Like Midleton Very Rare, another premium whiskey from the same stable, this new bottling has no age statement. Rather, like wine, it has a "vintage" indicating that this limited edition whiskey may vary from year to year. John Hansell, editor of the Malt Advocate magazine, provides some useful detail:
Rarest Vintage Reserve is a blend, like the other Jameson whiskeys, consisting of older grain whiskeys in addition to pure pot still whiskey (containing both malted and unmalted barley), some of which was aged entirely in ruby port casks (with the rest matured in second fill bourbon casks). They told me today that the grain whiskey is 23-24 years old, with the pot still component being slightly younger. The whiskey is bottled at 46% and is not chill-filtered!There is no doubt, given the expertise of The Four Masters, that this is a very fine whiskey indeed. The bad news is that a bottle is expected to retail at a spectacular €250 in Ireland (it should be substantially less in other countries however, when Ireland's punitive spirit taxes are factored out).
The price is one indication that Rarest Vintage Reserve is not really aimed at the whiskey connoisseur. It's probably well beyond the pocket of the typical informed whiskey drinker. Nor does it push the buttons that normally excite the afficionado, i.e. it's not a single malt or a pure pot still and it has no age statement. It is also an extension of an existing mass-market brand, i.e. Jameson, the best-selling Irish whiskey.
There is a definite parallel with the most popular Scotch blended whiskey, Johnnie Walker. Johnnie Walker Red Label goes for about €26 in Ireland whereas Blue Label sells at around €180. Blue Label is a luxury product, targeted at the corporate gifts market and the CEO's drinks cabinet. For those who really value exclusivity (and connotations of royalty), there is the just-launched Johnnie Walker Blue Label King George V Edition.
Johnnie Walker is a Diageo brand, as is Bushmills Irish whiskey, which Diageo bought in 2005. For the first time, Irish Distillers Ltd (IDL) (owned by Pernod Ricard) has a strong competitor with global muscle. Diageo has been ramping up production at the Bushmills distillery but the long maturation period gives Irish Distillers a few years to prepare for the inevitable marketing onslaught. IDL can observe what Diageo has already done with its Scotch holdings so it makes a lot of sense to stake out their position in the market for high-end Irish whiskeys now.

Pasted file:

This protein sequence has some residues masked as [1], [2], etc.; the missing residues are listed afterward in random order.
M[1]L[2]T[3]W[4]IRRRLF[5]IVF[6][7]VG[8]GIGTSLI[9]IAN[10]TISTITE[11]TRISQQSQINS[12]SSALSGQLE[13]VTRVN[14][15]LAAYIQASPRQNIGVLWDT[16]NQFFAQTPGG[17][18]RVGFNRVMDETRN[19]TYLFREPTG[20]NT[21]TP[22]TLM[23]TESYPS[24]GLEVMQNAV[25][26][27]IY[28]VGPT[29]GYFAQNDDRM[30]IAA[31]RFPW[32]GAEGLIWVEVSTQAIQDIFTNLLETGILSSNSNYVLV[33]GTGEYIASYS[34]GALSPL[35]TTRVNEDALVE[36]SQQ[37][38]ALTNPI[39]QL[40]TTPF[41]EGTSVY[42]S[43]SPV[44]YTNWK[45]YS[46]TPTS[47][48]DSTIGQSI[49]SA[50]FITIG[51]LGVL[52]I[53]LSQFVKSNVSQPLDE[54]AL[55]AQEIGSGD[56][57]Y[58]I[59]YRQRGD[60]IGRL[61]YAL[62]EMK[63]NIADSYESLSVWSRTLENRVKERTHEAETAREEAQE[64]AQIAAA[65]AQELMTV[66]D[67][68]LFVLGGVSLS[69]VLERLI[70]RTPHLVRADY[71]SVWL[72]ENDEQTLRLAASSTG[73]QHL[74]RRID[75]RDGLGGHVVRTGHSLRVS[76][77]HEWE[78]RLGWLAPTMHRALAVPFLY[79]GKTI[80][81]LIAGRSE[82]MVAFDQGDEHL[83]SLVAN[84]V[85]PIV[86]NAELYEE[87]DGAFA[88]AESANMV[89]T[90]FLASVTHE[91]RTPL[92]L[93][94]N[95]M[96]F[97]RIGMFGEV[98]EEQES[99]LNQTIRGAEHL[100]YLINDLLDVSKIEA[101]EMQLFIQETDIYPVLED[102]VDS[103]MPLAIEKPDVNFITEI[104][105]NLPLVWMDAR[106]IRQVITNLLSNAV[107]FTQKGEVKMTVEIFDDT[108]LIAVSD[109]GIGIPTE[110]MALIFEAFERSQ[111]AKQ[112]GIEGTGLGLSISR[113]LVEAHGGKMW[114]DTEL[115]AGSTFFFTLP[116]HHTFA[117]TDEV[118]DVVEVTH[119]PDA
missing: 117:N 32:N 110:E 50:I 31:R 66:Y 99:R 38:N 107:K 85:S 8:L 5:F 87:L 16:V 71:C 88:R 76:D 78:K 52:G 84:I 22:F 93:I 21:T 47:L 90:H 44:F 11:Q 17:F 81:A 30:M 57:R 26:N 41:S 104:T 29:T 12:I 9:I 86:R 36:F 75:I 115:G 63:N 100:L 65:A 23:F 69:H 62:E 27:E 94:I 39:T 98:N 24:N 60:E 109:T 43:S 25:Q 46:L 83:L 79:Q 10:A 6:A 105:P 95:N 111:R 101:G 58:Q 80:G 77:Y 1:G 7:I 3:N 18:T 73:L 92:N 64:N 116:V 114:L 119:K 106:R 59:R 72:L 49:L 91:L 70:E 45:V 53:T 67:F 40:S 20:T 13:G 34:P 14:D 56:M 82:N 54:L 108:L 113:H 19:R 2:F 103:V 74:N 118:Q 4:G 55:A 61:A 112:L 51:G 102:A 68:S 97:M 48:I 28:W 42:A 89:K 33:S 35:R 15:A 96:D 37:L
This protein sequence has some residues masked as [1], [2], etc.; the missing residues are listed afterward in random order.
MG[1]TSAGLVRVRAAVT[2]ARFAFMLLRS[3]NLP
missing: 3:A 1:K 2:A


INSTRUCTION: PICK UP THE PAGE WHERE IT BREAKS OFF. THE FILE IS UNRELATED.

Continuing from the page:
There is a marketing experiment that is well-known in psychology circles. A catalogue seller offered a high-end bread maker for $279. Some time later, the catalogue introduced a deluxe version from the same manufacturer for $429. They did not shift many of the newer model but sales of the $279 bread maker almost doubled. The reason is that the most expensive model in a range becomes a reference point for the consumer. Against the $479 reference point, the less expensive model looks like a bargain, so sales rise.
This suggests another reason why IDL might introduce a very expensive version of Jameson even if they don't expect to sell many bottles. The airport duty free shopper will see the complete line up of Jameson products, including 12 year old Special Reserve, 18 year old Limited Reserve and now Rarest Vintage Reserve. If the marketing psychology holds up, sales of the 18 year old should take off.
As welcome as a new Irish whiskey is for its own sake, the advent of Jameson Rarest Vintage Reserve, backed by the marketing might of Pernod Ricard, is also exciting for helping to develop a new market globally for very high-end Irish whiskeys. This can only be good for lesser-known brands, including those of independent distiller Cooley.